More than 130 days after Vladimir Putin’s “special military operation” against Ukraine, the Russian Defense Ministry appears to be counting on prison inmates and shipyard workers to serve as new cannon fodder.
A desperate new recruitment drive has been reported in Saint Petersburg, where families of prisoners in two prisons say the Wagner Group — a private Russian military force linked to the Kremlin — is offering prisoners cash and a jail-free ticket to go “in search of Nazis” in Ukraine, according to the outlet. Russian independent news Stories.
“They said to my relative, ‘It is very difficult to find the Nazis there, and they are well prepared. You will be at the forefront of helping uncover the Nazis, so not everyone will return. At first they said about 20 percent would come back. Then this “almost no one will come back”. Those who survived were promised 200,000 rubles and an amnesty. And if someone dies, they promise to pay 5 million rubles to their families. This is all in words only, nothing fixed on paper,” an unnamed relative of an inmate told the outlet.
The relative said that at least 40 inmates had registered to join the war at that prison. The prisoners, after being urged to “defend the motherland”, were reportedly told that it would look as if they had been transferred, but that they would be lowered at the border with Ukraine.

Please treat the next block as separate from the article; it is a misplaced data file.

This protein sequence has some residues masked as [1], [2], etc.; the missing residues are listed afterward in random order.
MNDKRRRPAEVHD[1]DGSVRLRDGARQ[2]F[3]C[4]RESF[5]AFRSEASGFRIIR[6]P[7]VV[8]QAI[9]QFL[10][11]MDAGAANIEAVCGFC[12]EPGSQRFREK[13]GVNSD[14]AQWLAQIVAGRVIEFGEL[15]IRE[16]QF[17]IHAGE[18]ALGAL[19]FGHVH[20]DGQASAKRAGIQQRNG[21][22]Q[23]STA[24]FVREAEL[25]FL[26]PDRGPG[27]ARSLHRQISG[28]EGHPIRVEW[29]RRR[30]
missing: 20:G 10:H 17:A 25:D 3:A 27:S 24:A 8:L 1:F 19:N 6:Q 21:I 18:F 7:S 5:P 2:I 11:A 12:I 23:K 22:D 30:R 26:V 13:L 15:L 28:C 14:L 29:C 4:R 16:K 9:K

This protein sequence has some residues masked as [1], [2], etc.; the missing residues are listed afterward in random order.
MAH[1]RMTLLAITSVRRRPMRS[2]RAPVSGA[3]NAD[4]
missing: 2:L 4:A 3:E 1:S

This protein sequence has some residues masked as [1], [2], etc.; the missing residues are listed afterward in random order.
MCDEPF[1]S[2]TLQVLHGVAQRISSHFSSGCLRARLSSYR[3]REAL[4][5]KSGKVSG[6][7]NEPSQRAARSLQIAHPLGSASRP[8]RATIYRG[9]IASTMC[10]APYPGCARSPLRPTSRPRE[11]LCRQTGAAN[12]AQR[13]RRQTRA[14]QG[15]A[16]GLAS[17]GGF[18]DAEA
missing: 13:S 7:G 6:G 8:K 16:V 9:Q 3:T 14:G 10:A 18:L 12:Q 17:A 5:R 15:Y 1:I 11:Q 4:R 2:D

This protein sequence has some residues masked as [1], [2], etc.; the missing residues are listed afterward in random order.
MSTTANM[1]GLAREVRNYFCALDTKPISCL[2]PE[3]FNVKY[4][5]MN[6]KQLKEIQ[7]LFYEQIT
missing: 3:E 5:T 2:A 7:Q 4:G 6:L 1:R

“Wagner is recruiting people. No one is hiding it. [prison foremen] The prisoner’s relative said.
Family members of another prisoner who agreed to join the war told iStories that he did so because he truly believed his conviction would be crossed out and released upon his return. But the recruits didn’t seem to really expect any of the prisoners to come back to life again: Relatives of an inmate in a separate prison said the men were told they would be sent to war without any identification documents.
Workers at Saint Petersburg shipyards operated by the state-owned United Shipbuilding Corporation and Metalloinvest headed by Alisher Usmanov were also reported to have been targeted as part of a recruitment drive by the Russian Defense Ministry.
Moscow Times‘Russian Service’ mentioned On Tuesday, workers at the Admiralty and Baltic shipyards were offered contracts with a monthly salary of 300,000 rubles ($5,300) to go to fight in Ukraine.
“They showed it to those with good experience, and age has nothing to do with it. For example, they gave a summons notice to an older employee who fought the second Chechen war,” one employee told times.
Similar efforts were described by workers at the Lebedinsky mining and processing business in Belgorod, owned by Usmanov’s Metalloinvest company, although the company denied this.